Tevian Dray

(a revised version of a 1998 essay)

Overview,   Ground Rules,   Technical Details,   Examples,   Rubric.

Writing mathematics well requires a blend of mathematical knowledge with traditional writing skills such as spelling, grammar, and usage.


The following overview is adapted from the instructions for a writing course based on non-Euclidean geometry, but can easily be adapted to other contexts.

Overview,   Ground Rules,   Technical Details,   Examples,   Rubric.

Ground Rules

Again, the following ground rules are adapted from the instructions for a writing course based on non-Euclidean geometry, but can easily be adapted to other contexts.

Overview,   Ground Rules,   Technical Details,   Examples,   Rubric.

Technical Details

General Advice
  • Use complete sentences! Always!
  • Don't copy the problem; restate it in your own words. (A reasonable goal is to be able to pick up your written work five years from now and still understand it—without the use of any additional references.)
  • An abstract is useful, summarizing the main conclusions in a few sentences.
  • Lengthy derivations or proofs that would interrupt the flow of the narrative can be included as appendices.
  • Your introduction is a good place for a background paragraph or two that discusses previous work (with citations to appropriate sources).
  • Short equations, such as the statement that $y=x^2$, should normally be inline, that is, contained within a sentence as though they were words.
  • Longer equations, such as \begin{equation} \int\limits_0^\infty e^{-x^2} \,dx = \frac{\sqrt\pi}{2} , \label{test} \end{equation} should be displayed, that is, set off from the rest of the paragraph. This also applies to particularly important equations, such as \begin{equation} E = mc^2 . \end{equation}
  • All equations should be grammatically correct parts of sentences, even if they are displayed.
  • Displayed equations should be, well, equations; they require an equals sign or some other mathematical verb, and can not be merely an isolated mathematical expression.
  • It is therefore an error to display a long sequence of computations as separate equations, unconnected by words. Such equations should be connected by short phrases, such as “so that”, etc.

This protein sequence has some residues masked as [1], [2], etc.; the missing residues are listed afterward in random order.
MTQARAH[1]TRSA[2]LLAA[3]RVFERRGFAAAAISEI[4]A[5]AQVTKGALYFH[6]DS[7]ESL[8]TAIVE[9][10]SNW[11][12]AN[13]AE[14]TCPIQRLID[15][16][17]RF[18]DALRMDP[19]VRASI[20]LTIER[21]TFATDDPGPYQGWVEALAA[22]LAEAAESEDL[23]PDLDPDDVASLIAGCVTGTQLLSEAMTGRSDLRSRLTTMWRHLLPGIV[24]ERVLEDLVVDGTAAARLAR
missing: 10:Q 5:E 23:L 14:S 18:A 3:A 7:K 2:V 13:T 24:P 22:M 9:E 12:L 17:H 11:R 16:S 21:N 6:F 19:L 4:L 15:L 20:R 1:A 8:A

• All displayed equations should be numbered, so that they can be referred to (“see Equation (\ref{test})”)—not only by you, but by others who read your work. (Some journal styles do not permit the numbering of equations you don't actually reference yourself.)
  • Unlike equations, figures are not part of the flow of the text.
  • Figures can be displayed as floats, either at the top (or bottom) of the page, above (or below) all other text.
  • Figures can also be displayed at the left or right margin in the middle of a page, with text flowing around them.
  • Finally, figures can be collected onto separate pages at the end of a manuscript.
  • All figures should have captions, and labels such as “Figure 1”.
  • All figures should be referred to explicitly in the text (“see Figure 1”), and explained in words.
  • Tables are treated similarly to figures.
  • There is a difference between a hyphen (“-”), used between words, a dash (“—”), used within sentences, a minus sign (“−”), used in equations, and a short dash (“–“), used in numerical ranges. (Short dashes are called “en-dashes”, long dashes are “em-dashes”. The spacing around minus signs (“$3-2$”) is different from that used with en-dashes (“2–3”).)
  • Avoid the use of pronouns such as “it”, “this”, “that” wherever possible. Good mathematics writing requires precision; don't make your reader guess what these words refer to.
  • Similarly, avoid the use of “fluff”, such as starting a sentence with “Note that”.
  • Mathematical precision also requires you to select the correct verb. For example, integrals are evaluated (not solved).
  • Many mathematical terms also have common meanings. Avoid using such terms unless you intend them in their mathematical sense. For example, a problem is complicated (not complex).

Overview,   Ground Rules,   Technical Details,   Examples,   Rubric.


Below are some online definitions of Euclidean geometry. These definitions are taken out of context, and are not intended to be mathematical in the first place, so it is a bit unfair to critique them according to our standards for good mathematical writing. We do so nonetheless.

Encyclopedia Brittanica
Oswego (NY) City School District Regents Exam Prep Center

An online sample of good mathematical writing in the context of non-Euclidean geometry can be found here; a PDF version can be found here. (This manuscript was later published as Pi Mu Epsilon Journal 11, 78–96 (2000).)

Overview,   Ground Rules,   Technical Details,   Examples,   Rubric.


Below are some of the criteria that can be used to assess mathematical writing.

  • Correct computation.
  • Correct justification.
  • Use of more than one method.
  • Use of multiple representations.
  • Making conjectures and/or generalizations.
  • Exploring additional consequences.
  • Originality.

  • Use of valid mathematical language and symbols.
  • Correct use of language.
  • Effective organization, such as an introduction and a conclusion.
  • Use of appropriate figures and diagrams.
  • Use of appropriately documented references.
  • Clear communication of mathematical thinking and reasoning.

Overview,   Ground Rules,   Technical Details,   Examples,   Rubric.